Synology DS415+ Review: DSM on Intel Rangeleyby Ganesh T S on October 30, 2014 7:30 AM EST
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Single Client Performance - CIFS & iSCSI on Windows
The single client CIFS and iSCSI performance of the Synology DS415+ was evaluated on the Windows platforms using Intel NASPT and our standard robocopy benchmark. This was run from one of the virtual machines in our NAS testbed. All data for the robocopy benchmark on the client side was put in a RAM disk (created using OSFMount) to ensure that the client's storage system shortcomings wouldn't affect the benchmark results. It must be noted that all the shares / iSCSI LUNs are created in a RAID-5 volume. The DS415+ manages to compare favorably against the ARM-based solutions, obviously. The real tussle in these single client scenarios is not against the other Rangeley NAS (Seagate NAS Pro), but against the QNAP TS-451 based on Bay Trail-D. Both DSM and QTS are mature operating systems. The higher core count in the DS415+'s Atom C2358 compared to the TS-451's Celeron J1800 probably help the former edge ahead in most of the benchmarks presented in the graphs below.
We created a 250 GB iSCSI LUN / target and mapped it on to a Windows VM in our testbed. The same NASPT benchmarks were run and the results are presented below. The observations we had in the CIFS subsection above hold true here too.
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naxeem - Thursday, October 30, 2014 - linkPlay edition has significantly worse CPU and memory is half of the + edition. Not sure if Play is actually capable of performing adequately and + (as far as I know) can also stream through DS Video. The play edition fails at streaming DTS audio correctly so it is useless in that regard anyway.
stbufraba - Sunday, November 2, 2014 - linkI was very disappointed by the DS414play´s lack of support for DTS audio and returned it for a DS415+. Why Anandtech recommends the DS414play is something I can´t understand.
Dunkurs1987 - Monday, February 15, 2016 - linkYou need to spend time and decide what this NAS really gonna be for- to not regret:
elithrar - Thursday, October 30, 2014 - linkThanks for the review — I've been deliberating over the DS415+ and the DS415play for a few weeks. The big plus with the 415+ is the extra cores and RAM, which means it can 'brute force' transcode 1080p. The 415Play relies on software packages (i.e. not Plex) calling the extra hardware instructions.
skarnm2 - Thursday, October 30, 2014 - linkOne of my criticisms of all the reviews for these NAS product, is we are not getting an idea of the cpu potential of these new chips, beyond a bunch of disk transfer speeds.
As was previously mentioned, you wouldn't go with DS415Play, since the application of it's transcoding hardware is solely limited to DS Video, which means if you want Plex, you need the power of the CPU.
So for instance, one of the features of Plex server is the ability to transcode media ready to be delivered to a tablet, to take away on a trip. So how much quicker is that being delivered, with these newer chips.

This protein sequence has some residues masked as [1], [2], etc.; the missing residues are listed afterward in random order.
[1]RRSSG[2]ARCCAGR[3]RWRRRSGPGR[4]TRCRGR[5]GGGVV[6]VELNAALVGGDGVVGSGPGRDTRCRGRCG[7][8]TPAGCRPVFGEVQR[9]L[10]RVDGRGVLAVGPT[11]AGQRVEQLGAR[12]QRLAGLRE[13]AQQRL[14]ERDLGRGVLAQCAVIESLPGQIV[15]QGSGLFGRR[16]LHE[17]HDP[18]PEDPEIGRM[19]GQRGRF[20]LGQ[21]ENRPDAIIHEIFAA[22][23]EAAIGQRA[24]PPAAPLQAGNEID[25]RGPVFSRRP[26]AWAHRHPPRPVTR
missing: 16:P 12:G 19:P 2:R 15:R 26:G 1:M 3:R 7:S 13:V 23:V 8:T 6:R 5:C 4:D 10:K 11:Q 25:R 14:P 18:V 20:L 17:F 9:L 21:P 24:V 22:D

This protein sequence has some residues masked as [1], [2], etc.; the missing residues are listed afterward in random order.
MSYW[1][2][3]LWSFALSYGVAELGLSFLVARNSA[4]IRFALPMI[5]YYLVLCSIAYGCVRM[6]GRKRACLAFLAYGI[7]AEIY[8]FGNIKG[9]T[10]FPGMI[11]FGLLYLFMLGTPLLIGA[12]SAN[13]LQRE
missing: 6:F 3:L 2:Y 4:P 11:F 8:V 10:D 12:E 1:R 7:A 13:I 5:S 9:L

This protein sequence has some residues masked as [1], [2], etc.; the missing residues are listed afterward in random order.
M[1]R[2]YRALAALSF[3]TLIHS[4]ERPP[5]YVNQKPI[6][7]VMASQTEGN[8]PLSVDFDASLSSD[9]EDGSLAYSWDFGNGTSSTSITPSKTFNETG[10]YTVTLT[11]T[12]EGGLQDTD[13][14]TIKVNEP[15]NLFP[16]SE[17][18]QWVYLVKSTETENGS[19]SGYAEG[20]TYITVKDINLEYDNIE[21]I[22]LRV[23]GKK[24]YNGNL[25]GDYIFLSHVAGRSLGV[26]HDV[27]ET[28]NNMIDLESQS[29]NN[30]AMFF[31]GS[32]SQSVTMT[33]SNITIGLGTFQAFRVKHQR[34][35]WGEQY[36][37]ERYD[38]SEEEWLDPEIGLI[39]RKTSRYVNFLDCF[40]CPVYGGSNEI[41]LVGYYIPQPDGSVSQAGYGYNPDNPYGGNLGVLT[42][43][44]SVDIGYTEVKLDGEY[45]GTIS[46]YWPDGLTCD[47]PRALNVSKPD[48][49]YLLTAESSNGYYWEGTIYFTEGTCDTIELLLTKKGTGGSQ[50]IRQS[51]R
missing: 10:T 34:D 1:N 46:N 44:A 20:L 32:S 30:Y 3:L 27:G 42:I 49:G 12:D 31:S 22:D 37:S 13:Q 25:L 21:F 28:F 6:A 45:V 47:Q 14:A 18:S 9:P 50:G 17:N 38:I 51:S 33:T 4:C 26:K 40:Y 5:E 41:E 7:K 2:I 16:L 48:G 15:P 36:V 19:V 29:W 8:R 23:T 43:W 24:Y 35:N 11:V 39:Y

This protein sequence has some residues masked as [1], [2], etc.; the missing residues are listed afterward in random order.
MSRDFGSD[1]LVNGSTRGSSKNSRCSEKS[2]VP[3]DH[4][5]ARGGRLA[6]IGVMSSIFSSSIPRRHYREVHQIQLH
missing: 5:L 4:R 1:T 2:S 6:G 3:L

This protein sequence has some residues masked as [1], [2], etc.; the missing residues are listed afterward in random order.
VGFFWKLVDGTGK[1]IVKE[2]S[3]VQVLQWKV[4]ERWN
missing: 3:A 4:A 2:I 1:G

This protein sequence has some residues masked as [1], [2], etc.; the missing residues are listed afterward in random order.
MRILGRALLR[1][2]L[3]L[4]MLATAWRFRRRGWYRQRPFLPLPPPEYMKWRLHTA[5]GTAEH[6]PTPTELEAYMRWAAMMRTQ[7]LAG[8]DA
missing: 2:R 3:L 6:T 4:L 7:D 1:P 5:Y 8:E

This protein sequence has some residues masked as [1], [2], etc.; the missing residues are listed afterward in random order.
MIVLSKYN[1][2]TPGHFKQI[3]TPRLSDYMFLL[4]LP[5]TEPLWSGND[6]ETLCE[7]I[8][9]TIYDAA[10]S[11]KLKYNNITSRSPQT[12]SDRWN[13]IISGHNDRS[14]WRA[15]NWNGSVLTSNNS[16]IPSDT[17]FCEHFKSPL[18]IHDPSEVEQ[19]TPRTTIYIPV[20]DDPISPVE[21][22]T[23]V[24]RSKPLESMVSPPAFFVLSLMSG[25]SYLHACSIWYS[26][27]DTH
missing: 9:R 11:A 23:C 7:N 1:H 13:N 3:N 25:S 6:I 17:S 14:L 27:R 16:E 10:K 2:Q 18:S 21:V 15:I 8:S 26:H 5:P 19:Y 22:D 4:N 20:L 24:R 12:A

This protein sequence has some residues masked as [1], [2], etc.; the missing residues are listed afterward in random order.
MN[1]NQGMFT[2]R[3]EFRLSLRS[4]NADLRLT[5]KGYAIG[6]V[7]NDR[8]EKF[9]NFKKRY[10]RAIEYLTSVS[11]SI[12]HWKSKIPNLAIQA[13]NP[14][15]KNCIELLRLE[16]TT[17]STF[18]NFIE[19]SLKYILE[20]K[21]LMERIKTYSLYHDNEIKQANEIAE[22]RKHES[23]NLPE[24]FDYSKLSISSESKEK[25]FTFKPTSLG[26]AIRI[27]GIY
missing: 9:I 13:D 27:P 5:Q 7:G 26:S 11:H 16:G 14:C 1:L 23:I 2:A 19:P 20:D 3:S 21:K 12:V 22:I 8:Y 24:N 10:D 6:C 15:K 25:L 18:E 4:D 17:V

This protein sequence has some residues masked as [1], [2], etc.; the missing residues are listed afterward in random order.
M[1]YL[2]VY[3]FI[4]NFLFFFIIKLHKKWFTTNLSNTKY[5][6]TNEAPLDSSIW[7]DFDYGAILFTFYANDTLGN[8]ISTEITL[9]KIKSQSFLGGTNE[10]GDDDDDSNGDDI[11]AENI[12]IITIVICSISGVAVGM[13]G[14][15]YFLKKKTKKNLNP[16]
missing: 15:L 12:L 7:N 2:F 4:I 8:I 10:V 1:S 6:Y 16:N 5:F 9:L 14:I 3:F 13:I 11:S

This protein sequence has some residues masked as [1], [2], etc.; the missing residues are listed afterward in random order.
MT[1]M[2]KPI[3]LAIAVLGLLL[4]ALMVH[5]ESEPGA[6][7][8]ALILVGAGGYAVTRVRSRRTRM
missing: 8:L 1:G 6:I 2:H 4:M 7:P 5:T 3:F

Lets look at expanding the reviews away from just disk transfer speeds, since these boxes do so much more than just serve up files.
adboelens - Friday, October 31, 2014 - linkI completely agree. I understand this particular unit is not aimed at home use, but it would be nice have an overview of what the different ranges of NAS processors are capable of. Right now all the reviews that I have read about these kind of units fail in this regard and an overview of the capabilities of these processors with different plugins for DSM V would be appreciated (disclaimer I'm a big fan of Plex, so I'm particularly interested in this feature).
icrf - Thursday, October 30, 2014 - linkHas anyone seen a Rangely system designed for networking and not storage? I've been looking for a Silvermont-based mini-system to use for gigabit routing, something with a pair of good Intel NICs, and have come up short. The older Atom systems were bottlenecked well south of a gigabit of throughput.
shelbystripes - Thursday, October 30, 2014 - linkNo, but there are motherboards suitable for this. The SuperMicro A1SAi (Avoton)/A1SRi (Rangeley), ASUS P9A-I, and Gigabyte GA-9 series of motherboards all feature quad GigE off of the integrated i354 Ethernet controller (usually with a Marvell PHY). The high-end SuperMicro boards feature the 8-core C2750/C2758 CPUs, too, and use a passive heatsink (you'll want to make sure your chassis has some kind of internal air circulation). If you're prepared to roll your own, you could build one hell of a server that shouldn't be bottlenecked by the CPU.
bobbozzo - Thursday, October 30, 2014 - linkThe Sophos (nee Astaro) UTM appliance model SG115 has a Silvermont Atom CPU.
The price (~$850USD) includes a 1-year unlimited license, but you can get a free home-user license limited to 50 internal IPs if you don't want to renew the license after 1 year.
See http://astaro.org for the user support forum.
BTW, I recommend buying from a real reseller rather than an online store, as the reseller can give basic sizing advice, etc., without extra charge.
Sonic01 - Thursday, October 30, 2014 - linkYou haven't stated if you are using Link Aggregation, as the main new feature of this NAS is hardware encryption why do none of your tests top 100MB/s?
I would expect to see figures close to the 220MB/s advertised on the Synology website?